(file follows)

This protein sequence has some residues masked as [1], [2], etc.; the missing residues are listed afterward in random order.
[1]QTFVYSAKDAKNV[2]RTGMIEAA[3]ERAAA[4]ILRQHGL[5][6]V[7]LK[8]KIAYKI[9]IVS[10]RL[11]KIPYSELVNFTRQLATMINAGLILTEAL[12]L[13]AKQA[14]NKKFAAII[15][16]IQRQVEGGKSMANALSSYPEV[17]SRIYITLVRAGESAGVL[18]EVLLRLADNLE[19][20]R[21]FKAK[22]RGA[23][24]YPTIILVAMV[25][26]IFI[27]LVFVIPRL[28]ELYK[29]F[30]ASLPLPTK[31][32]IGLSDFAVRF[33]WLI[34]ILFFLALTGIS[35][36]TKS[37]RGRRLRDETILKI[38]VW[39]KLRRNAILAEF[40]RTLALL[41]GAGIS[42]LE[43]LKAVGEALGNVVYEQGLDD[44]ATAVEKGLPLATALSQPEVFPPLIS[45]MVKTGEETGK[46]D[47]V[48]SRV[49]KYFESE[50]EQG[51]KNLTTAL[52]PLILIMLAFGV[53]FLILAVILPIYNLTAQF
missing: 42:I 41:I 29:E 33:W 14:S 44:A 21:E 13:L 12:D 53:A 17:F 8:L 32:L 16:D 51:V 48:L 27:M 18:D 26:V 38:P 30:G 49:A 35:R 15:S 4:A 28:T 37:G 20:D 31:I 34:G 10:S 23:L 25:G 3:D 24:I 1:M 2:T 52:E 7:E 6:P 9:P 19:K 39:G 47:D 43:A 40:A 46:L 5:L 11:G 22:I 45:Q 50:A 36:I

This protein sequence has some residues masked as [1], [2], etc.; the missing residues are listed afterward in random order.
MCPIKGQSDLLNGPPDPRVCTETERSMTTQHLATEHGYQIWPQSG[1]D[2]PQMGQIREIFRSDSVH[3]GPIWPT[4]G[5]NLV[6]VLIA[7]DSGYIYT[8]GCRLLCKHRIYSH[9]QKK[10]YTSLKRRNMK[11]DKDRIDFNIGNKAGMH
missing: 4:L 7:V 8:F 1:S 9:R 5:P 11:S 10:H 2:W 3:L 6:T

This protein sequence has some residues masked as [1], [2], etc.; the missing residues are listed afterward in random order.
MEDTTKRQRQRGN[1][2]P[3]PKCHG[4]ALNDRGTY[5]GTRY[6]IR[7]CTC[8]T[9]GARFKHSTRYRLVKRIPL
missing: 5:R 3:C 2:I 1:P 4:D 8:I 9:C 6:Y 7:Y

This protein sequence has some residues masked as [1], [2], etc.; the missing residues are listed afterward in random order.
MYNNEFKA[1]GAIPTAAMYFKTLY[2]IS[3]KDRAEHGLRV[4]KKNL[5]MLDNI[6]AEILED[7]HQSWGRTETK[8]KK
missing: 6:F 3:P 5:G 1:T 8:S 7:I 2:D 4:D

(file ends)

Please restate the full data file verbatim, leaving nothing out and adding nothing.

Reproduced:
This protein sequence has some residues masked as [1], [2], etc.; the missing residues are listed afterward in random order.
[1]QTFVYSAKDAKNV[2]RTGMIEAA[3]ERAAA[4]ILRQHGL[5][6]V[7]LK[8]KIAYKI[9]IVS[10]RL[11]KIPYSELVNFTRQLATMINAGLILTEAL[12]L[13]AKQA[14]NKKFAAII[15][16]IQRQVEGGKSMANALSSYPEV[17]SRIYITLVRAGESAGVL[18]EVLLRLADNLE[19][20]R[21]FKAK[22]RGA[23][24]YPTIILVAMV[25][26]IFI[27]LVFVIPRL[28]ELYK[29]F[30]ASLPLPTK[31][32]IGLSDFAVRF[33]WLI[34]ILFFLALTGIS[35][36]TKS[37]RGRRLRDETILKI[38]VW[39]KLRRNAILAEF[40]RTLALL[41]GAGIS[42]LE[43]LKAVGEALGNVVYEQGLDD[44]ATAVEKGLPLATALSQPEVFPPLIS[45]MVKTGEETGK[46]D[47]V[48]SRV[49]KYFESE[50]EQG[51]KNLTTAL[52]PLILIMLAFGV[53]FLILAVILPIYNLTAQF
missing: 42:I 41:I 29:E 33:W 14:S 44:A 21:E 13:L 12:D 53:A 17:F 8:L 32:L 16:D 51:V 48:L 27:M 18:D 26:V 38:P 30:G 49:A 35:R 15:S 4:A 28:T 37:G 20:D 31:I 34:G 10:S 23:L 25:G 3:D 24:I 1:M 2:T 52:E 7:E 6:P 9:P 19:K 39:G 47:D 43:A 40:A 46:L 5:L 11:G 22:I 45:Q 50:A 36:I

This protein sequence has some residues masked as [1], [2], etc.; the missing residues are listed afterward in random order.
MCPIKGQSDLLNGPPDPRVCTETERSMTTQHLATEHGYQIWPQSG[1]D[2]PQMGQIREIFRSDSVH[3]GPIWPT[4]G[5]NLV[6]VLIA[7]DSGYIYT[8]GCRLLCKHRIYSH[9]QKK[10]YTSLKRRNMK[11]DKDRIDFNIGNKAGMH
missing: 4:L 7:V 8:F 1:S 9:R 5:P 11:S 10:H 2:W 3:L 6:T

This protein sequence has some residues masked as [1], [2], etc.; the missing residues are listed afterward in random order.
MEDTTKRQRQRGN[1][2]P[3]PKCHG[4]ALNDRGTY[5]GTRY[6]IR[7]CTC[8]T[9]GARFKHSTRYRLVKRIPL
missing: 5:R 3:C 2:I 1:P 4:D 8:I 9:C 6:Y 7:Y

This protein sequence has some residues masked as [1], [2], etc.; the missing residues are listed afterward in random order.
MYNNEFKA[1]GAIPTAAMYFKTLY[2]IS[3]KDRAEHGLRV[4]KKNL[5]MLDNI[6]AEILED[7]HQSWGRTETK[8]KK
missing: 6:F 3:P 5:G 1:T 8:S 7:I 2:D 4:D